Diane: Y’know, I just read it yesterday, and I’ve already blocked it out.  I wouldn’t allow myself to read it while I was doing the play, because it can mess with your mind.  It’s a live thing every night—sometimes twice a day—and I didn’t want to have anything in my head to make the performance feel like it was no longer pure and my own, 100 percent.   You don’t want to feel like you’re placating. That being said, it was a great review and I was tickled.  It could have gone the other way, and part of the reason why I came to this festival, I thought, well, if I lose my mind playing this character or I get terrible reviews and impale myself on some furniture, or if I can’t handle it, run away and break down in tears.  I don’t know, anything is possible, right?   It’s a big load, Tennessee Williams after a quarter century of being away from the theater.  I’ve had a real case of who do I think I am?  And, I thought, well I can go to the film festival and feel like, you see, I did at one time have a career.  (Laughs.) Like Gloria Swanson in Sunset Boulevard, I’ll be in a room looking at my old films where I’m really young in them. (Laughs)  Which is very much the character of the play.  I just thought this is right up my alley.  This will heal me from my psychic star of the play.
SM: When you are doing a play and it’s a very intense story and a rather dark character, are you living it because you’re playing it for so long?
Diane: I haven’t detoxed from her yet.  My voice is blown out; my eyes are permanently swollen.  And, I‘ll get there. I will get there from here. I just have to (makes whooshing sound) decompress.
SM: This is the first time you’ve done theater in a really long time.  How did it feel to be back on stage?
Diane: Fabulous. (We’re told to wrap up with one more question.)
SM: What is your fondest memory of Savannah?  Something you want to see?
Diane: Y’know, the way a young teenage girl has songs, and she gets all in her head about what’s romantic?  I never recovered from the beauty of the squares at night in Savannah. I would just go into these raptures of Romeo and Juliet fantasies, looking at the way street lights were with the moss and the benches—and, of course, it wasn’t safe to walk in them; it was 1980.  Now, I think things are improved.  I just never got over that visual. It looked like something out of … a Tennessee Williams’ play, A Streetcar Named Desire.  I didn’t even have anything to compare it to in literature.   So whenever I read those images in literature, I was like, oh, I’ve been there.  I’ve been to Savannah.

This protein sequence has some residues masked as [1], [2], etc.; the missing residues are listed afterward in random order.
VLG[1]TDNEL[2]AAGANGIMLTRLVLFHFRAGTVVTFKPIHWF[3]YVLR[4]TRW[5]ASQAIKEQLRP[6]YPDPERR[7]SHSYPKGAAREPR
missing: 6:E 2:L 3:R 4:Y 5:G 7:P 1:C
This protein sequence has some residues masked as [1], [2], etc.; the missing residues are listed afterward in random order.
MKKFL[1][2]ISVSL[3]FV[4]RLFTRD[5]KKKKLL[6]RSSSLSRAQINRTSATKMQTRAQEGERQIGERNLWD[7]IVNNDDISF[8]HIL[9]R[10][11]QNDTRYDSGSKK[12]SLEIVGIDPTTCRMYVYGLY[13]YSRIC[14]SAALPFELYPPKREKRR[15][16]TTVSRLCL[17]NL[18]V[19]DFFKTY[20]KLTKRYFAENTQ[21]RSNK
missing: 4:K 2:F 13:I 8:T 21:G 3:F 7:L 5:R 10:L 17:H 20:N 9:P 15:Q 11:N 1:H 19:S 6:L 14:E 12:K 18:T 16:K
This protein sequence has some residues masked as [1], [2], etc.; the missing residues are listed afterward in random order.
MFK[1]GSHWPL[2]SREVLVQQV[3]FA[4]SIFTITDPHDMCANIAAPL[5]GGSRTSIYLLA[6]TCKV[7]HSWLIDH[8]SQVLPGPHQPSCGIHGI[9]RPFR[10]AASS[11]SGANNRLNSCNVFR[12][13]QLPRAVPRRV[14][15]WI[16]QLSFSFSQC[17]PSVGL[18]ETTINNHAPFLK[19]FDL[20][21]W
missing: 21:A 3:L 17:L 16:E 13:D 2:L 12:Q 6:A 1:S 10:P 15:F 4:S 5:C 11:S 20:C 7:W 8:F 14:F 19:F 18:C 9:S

SM: They’re safe to walk through now.  So, I hope you get a chance.
             

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A new documentary follows an Internet singer from poverty to fame—as the new lead singer of an iconic multi-platinum band.  Allison Brooks grabs a front-row seat.

“I’m living in a fairy tale right now,” Arnel Pineda announces as his rendition of “Separate Ways” blares at the beginning of director Ramona Diaz’s (Imelda, Spirits Rising) inspiring film, Don’t Stop Believin’: Everyman’s Journey. Pineda isn’t exaggerating.  His literal rags-to-riches story transforms him right before our eyes—from a homeless boy singing for food to Journey’s new lead vocalist. Before he was famous, the Filipino singer-songwriter imitated the voices of Robert Plant, Jon Bon Jovi and—of course—original Journey front man Steve Perry in more than 60 YouTube videos posted by his admirers. That’s how Neal Schon, Journey’s lead guitarist, stumbled across Pineda.  After watching a cover video of the singer performing the band’s hit “Faithfully,” he recruited the Internet sensation—and set events in motion for Diaz’s compelling documentary. In Don’t Stop Believin’, the Filipina-American director is careful to look at her story from multiple angles.  Although she focuses mainly on Pineda’s adjustment to the rock ‘n’ roll lifestyle, she also explores the difficulties of family life.  At times, the movement from angle to angle is disjointed, creating narrative gaps.  For example, we know Pineda has a wife, but we don’t find out that he has a small son until the last third of the documentary.  Also, Diaz fails to address important background information about Journey, including Perry’s differences with his former band-mates.  She fails to give the main conflict—Perry loyalty versus Pineda fandom—as much attention as it deserves. What Diaz lacks in depth, she counterbalances with a clear appreciation of her subject.  She lovingly records and preserves Pineda’s humor and sense of wonder.  For example, when asked how he likes being in Journey, Pineda replies, “I’m so Asian!  It’s like I was Photoshopped in!”  That exuberant, irreverent approach to success is effortlessly endearing. The proof is in the audience’s spontaneous response.  When the credits began to roll on day four of the film festival and Pineda belted out the title song, "Don’t Stop Believin’," the Trustees Theater audience cheered as loudly as the on-screen crowd in his hometown of Manila. Everyman loves an underdog.
Don't Stop Believin'